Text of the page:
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Document Type:Latin Dissertation
Language of Document:English
Record Number:55644
Doc. No:TL25598
Call number:‭NR50068‬
Main Entry:Alexandre S. Wilner
Title & Author:Deterring the undeterrable: The theory and practice of coercing terroristsAlexandre S. Wilner
College:Dalhousie University (Canada)
Date:2009
Degree:Ph.D.
student score:2009
Page No:323-n/a
Abstract:Deterrence theory predicts that an attack can be prevented if a defender communicates a clear, costly, and credible retaliatory threat that persuades an opponent that the costs of the attack outweigh possible benefits. While deterrence has received detailed treatment in inter-state relations, research on the application of deterrence to counterterrorism has received little systematic analysis. The impasse stems from the mistaken belief that terrorist groups are irrational, suicidal, religiously fanatical organizations with no hierarchy or territorial base. Conventional wisdom leads to the unsettling conclusion that terrorists remain undeterrable. However, this dissertation develops a more robust understanding of terrorism that, when combined with a broadened appreciation of deterrence logic, leads to a number of strategies to influence terrorist behaviour. Terrorist groups are human organizations with rational leaders that are compelled to recruit, train, arm, and fund followers, while pursuing specific objectives. They use a number of coercive tactics and depend on state and non-state actors for financial, popular, ideological, and diplomatic support. These features provide opportunities for imposing costs within terrorist systems such that some form of punitive action can conceivably influence components of the terrorist threat. One such strategy involves selectively targeting and eliminating terrorist leaders and facilitators. While targeted eliminations are politically, legally, and morally contentious, their use has nonetheless become a well-worn counterterrorism tactic, applied by a number of states in a multitude of conflicts. This dissertation evaluates the deterrent effects of targeted killing in the ongoing conflict in Afghanistan with a cross-case comparative analysis of four specific targeted eliminations. Findings suggest that these and other targeted killings have had an impact on the Taliban's overall professionalism and coercive ability, influencing the type, ferocity, and nature of the organization's activities. More broadly, by demonstrating that the cumulative effects of targeted killings have a behavioural impact on terrorist activity, this study informs, tests, and validates deterrence theory in relation to counterterrorism, challenges existing scholarship on the subject, and suggests avenues for further investigation.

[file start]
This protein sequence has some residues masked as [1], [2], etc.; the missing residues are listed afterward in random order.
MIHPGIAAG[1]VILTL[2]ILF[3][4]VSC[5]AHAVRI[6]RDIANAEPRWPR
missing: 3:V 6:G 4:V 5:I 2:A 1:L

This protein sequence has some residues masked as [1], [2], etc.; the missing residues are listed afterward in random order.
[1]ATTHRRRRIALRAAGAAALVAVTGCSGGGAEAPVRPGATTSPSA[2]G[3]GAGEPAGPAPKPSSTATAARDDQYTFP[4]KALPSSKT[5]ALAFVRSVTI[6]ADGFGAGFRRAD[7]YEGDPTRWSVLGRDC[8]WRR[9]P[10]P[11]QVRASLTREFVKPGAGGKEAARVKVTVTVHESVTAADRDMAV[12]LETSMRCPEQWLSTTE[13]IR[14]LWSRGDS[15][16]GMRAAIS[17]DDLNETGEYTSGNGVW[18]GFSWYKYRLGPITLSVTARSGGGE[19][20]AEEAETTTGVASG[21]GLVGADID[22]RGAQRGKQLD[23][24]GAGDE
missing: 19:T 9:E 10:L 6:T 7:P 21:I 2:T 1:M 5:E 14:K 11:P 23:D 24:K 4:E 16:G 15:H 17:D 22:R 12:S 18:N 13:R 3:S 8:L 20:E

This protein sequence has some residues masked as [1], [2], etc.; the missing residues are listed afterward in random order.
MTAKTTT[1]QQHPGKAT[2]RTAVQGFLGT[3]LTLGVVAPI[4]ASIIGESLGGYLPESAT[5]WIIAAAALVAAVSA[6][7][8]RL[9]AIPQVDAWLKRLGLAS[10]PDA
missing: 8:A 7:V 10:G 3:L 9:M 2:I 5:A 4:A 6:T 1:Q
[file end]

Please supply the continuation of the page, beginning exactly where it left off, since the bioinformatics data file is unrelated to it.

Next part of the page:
Subject:Social sciences; Terrorists; Deterrence; Counterterrorism; Afghanistan; Targeted killing; Political science; International law; Terrorism; Political theory; National security; 0615:Political science; 0616:International law
Added Entry:Dalhousie University (Canada)